Over Thanksgiving weekend, Annabelle threw up for the first (and second, and third, and fourth) time. Emma threw up too so they must have caught a bug or something. But before that, Annabelle tried her first bites of pumpkin pie, watergate salad and mashed potatoes.

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Sleep

Annabelle is a decent sleeper. From about 2.5 to 5.5 months, she slept a glorious 12 hours straight at night. Then she started teething and got some sniffles, and has only slept through the night a handful times since. Usually I’m up with her just once a night (the time of night varies quite a bit) but sometimes twice. I nurse her for 20 minutes and she’s right back to sleep.

Generally speaking, she naturally sticks to a schedule more than Emma ever did (though Emma has gotten better as she’s gotten older). Annabelle usually wakes up for the day around 7 am, takes her morning nap from 9-10, catnaps in the car around noon if we’re out somewhere (which we usually are since that’s when we run errands, have ECFE, or come back from MOPS), takes her afternoon nap from 1-3 pm, and goes to bed around 7. She wakes up to nurse between 3 and 5 am. I’m pretty much a zombie in the morning but I really can’t complain.

Unfortunately, she’s still sleeping exclusively in her swing. I will admit I’ve only made a few half-hearted attempts at transitioning her. My time is running out though because once she starts crawling, she’ll have to switch.

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Development

Speaking of crawling, Annabelle has shown no interest or effort to become mobile. She hates tummy time, and now that she can sit up without help (though still tips over every once in a while), she no longer enjoys playing with toys on her back. She prefers to either sit up (on the floor or in a high chair) to play with toys or jump in her jumperoo. She also likes being carried around to see what’s going on.

20151123_070604 (Large)She sits up in the grocery cart now too!

20151101_185907 (Large)Annabelle is a very curious little girl — she always wants to see what’s going on and grabs for stuff faster than my mommy brain can register, leading to spills or hands in food.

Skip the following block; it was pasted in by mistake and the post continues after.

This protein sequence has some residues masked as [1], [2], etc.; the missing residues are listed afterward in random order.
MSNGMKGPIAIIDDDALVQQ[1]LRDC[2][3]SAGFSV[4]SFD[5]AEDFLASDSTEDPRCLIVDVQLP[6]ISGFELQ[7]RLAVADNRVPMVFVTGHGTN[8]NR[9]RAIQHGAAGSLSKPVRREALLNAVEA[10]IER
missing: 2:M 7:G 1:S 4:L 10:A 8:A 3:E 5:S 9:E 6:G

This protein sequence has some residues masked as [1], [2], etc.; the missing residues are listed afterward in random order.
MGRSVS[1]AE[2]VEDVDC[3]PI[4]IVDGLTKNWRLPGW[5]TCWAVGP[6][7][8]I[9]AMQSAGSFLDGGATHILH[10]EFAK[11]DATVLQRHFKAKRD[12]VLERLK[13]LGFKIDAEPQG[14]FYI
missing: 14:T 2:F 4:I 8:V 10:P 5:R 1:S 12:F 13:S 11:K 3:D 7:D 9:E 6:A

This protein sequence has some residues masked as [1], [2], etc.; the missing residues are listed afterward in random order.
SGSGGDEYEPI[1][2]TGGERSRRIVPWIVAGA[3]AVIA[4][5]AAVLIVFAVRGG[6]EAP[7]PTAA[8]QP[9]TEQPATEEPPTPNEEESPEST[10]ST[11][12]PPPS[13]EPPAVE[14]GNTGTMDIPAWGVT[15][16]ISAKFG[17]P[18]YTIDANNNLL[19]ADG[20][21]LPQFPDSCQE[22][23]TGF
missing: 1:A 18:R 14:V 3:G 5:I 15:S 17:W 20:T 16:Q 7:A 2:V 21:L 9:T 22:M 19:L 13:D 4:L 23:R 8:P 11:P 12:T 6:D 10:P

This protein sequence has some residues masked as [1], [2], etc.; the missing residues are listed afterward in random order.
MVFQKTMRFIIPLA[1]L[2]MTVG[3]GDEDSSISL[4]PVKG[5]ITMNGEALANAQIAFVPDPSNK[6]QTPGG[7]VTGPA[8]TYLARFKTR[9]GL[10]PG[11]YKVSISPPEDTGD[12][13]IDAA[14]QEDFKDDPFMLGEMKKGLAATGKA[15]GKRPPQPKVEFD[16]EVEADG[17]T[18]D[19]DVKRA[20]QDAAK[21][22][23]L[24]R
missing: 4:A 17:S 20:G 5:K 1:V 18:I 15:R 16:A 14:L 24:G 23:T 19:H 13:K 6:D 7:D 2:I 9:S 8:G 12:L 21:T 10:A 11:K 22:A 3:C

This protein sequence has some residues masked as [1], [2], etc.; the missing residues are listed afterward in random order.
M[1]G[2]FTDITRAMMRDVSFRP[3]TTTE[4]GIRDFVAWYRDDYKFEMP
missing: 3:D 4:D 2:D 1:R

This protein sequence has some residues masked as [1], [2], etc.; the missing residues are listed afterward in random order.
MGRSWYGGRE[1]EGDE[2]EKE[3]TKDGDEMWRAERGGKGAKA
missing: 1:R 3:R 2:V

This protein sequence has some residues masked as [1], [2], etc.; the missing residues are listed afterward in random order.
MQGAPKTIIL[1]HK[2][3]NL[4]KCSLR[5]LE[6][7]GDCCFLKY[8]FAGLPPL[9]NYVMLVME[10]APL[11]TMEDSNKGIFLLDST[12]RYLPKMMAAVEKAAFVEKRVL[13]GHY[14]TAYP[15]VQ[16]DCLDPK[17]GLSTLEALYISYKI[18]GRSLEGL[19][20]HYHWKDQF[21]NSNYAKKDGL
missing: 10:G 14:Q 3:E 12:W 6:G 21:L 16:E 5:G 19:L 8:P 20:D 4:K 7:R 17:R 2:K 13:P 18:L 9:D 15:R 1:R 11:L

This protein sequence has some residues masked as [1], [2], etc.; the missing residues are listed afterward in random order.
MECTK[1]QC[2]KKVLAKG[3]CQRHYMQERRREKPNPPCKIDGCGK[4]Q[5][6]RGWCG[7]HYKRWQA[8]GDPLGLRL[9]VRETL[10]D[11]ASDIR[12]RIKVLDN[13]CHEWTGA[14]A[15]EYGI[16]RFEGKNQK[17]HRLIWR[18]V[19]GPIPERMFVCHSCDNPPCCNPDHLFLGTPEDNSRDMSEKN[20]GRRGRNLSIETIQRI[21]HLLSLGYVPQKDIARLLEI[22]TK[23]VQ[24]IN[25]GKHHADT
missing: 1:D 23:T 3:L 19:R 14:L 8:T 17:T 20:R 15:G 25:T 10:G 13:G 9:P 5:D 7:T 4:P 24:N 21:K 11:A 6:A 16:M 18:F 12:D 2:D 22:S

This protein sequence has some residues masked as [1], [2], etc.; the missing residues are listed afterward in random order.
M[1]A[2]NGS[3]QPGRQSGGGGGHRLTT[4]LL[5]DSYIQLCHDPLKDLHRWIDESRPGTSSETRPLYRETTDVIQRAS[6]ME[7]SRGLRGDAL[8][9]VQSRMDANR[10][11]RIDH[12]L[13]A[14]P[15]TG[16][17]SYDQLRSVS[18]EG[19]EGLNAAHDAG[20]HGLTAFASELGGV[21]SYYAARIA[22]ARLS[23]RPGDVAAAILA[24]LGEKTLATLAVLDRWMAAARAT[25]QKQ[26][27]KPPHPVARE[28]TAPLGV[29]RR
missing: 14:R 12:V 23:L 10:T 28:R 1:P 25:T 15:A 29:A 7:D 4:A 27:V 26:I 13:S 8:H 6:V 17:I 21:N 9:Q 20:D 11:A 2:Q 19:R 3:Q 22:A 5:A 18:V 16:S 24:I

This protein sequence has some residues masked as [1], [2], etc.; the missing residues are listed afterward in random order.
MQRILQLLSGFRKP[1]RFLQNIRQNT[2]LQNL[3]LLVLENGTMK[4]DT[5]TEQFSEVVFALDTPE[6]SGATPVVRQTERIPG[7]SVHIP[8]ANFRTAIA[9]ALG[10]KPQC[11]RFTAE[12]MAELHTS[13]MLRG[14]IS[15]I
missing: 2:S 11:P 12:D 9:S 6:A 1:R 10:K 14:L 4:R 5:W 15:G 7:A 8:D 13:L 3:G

For example, one afternoon this past month, me, Emma and Annabelle were out to lunch with Auntie Cari (Trav’s sister). As I was trying to get Annabelle out of her carseat, Emma spilled her full water glass all over the table and me. Then when our waitress brought our food out, Annabelle pulled her full container of baby food onto the floor. We were a hot mess.

Annabelle hasn’t started saying any “words” yet but she loves to squawk, squeal and screech, and blow bubbles with her tongue. She makes the funniest noises and loves it when we make the funny noises back to her.

For Halloween this year, we went to the Pillager Fun Fest with Annabelle dressed up as Snow White (her costume from our Disney-themed family reunion this past summer) and Emma as a fairy (though the wings lasted a good 5 minutes before she wanted them off… of course). I dressed in 80s garb and Travis was a dad. (ha)

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We also made a trip down to Cabela’s in Rogers a weekend in November for Travis to buy a muzzleloader. Emma had fun seeing all the (stuffed) animals and fish. Annabelle was a trouper, as always.

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And that’s Annabelle at 8 months!

Christmas Thoughts: On What’s Important

6 Dec

One of my favorite things to do during the Christmas season is watch cheesy Christmas movies. Lifetime and the Hallmark channels are gold mines for these, but we don’t have cable. Luckily, Netflix has quite a few of these movies too – and most of them, I haven’t seen before.